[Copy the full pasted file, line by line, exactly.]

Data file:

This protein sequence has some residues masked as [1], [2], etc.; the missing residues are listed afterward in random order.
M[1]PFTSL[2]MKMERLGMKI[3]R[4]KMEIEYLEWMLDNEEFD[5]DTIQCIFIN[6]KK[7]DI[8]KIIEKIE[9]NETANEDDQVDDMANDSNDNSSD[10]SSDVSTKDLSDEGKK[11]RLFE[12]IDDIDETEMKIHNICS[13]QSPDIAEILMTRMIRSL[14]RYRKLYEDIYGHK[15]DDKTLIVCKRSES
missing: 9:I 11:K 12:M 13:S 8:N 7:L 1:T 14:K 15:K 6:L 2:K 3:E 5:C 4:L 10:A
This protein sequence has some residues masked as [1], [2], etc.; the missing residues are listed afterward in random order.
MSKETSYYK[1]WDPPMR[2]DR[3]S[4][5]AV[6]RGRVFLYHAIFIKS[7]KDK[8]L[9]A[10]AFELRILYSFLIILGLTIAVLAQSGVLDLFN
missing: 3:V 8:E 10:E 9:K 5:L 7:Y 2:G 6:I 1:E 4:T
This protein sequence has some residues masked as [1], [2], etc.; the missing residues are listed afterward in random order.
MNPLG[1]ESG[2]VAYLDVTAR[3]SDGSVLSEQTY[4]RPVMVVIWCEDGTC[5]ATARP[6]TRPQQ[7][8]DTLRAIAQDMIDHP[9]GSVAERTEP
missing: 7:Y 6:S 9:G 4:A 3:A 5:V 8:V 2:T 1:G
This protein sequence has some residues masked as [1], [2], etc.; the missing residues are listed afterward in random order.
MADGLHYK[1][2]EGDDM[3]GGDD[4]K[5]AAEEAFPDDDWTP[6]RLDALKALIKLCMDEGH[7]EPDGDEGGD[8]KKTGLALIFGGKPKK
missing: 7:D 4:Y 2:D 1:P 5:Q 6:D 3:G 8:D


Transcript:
This protein sequence has some residues masked as [1], [2], etc.; the missing residues are listed afterward in random order.
M[1]PFTSL[2]MKMERLGMKI[3]R[4]KMEIEYLEWMLDNEEFD[5]DTIQCIFIN[6]KK[7]DI[8]KIIEKIE[9]NETANEDDQVDDMANDSNDNSSD[10]SSDVSTKDLSDEGKK[11]RLFE[12]IDDIDETEMKIHNICS[13]QSPDIAEILMTRMIRSL[14]RYRKLYEDIYGHK[15]DDKTLIVCKRSES
missing: 9:I 11:K 12:M 13:S 8:N 7:L 1:T 14:K 15:K 6:L 2:K 3:E 5:C 4:L 10:A
This protein sequence has some residues masked as [1], [2], etc.; the missing residues are listed afterward in random order.
MSKETSYYK[1]WDPPMR[2]DR[3]S[4][5]AV[6]RGRVFLYHAIFIKS[7]KDK[8]L[9]A[10]AFELRILYSFLIILGLTIAVLAQSGVLDLFN
missing: 3:V 8:E 10:E 9:K 5:L 7:Y 2:G 6:I 1:E 4:T
This protein sequence has some residues masked as [1], [2], etc.; the missing residues are listed afterward in random order.
MNPLG[1]ESG[2]VAYLDVTAR[3]SDGSVLSEQTY[4]RPVMVVIWCEDGTC[5]ATARP[6]TRPQQ[7][8]DTLRAIAQDMIDHP[9]GSVAERTEP
missing: 7:Y 6:S 9:G 4:A 3:A 5:V 8:V 2:T 1:G
This protein sequence has some residues masked as [1], [2], etc.; the missing residues are listed afterward in random order.
MADGLHYK[1][2]EGDDM[3]GGDD[4]K[5]AAEEAFPDDDWTP[6]RLDALKALIKLCMDEGH[7]EPDGDEGGD[8]KKTGLALIFGGKPKK
missing: 7:D 4:Y 2:D 1:P 5:Q 6:D 3:G 8:D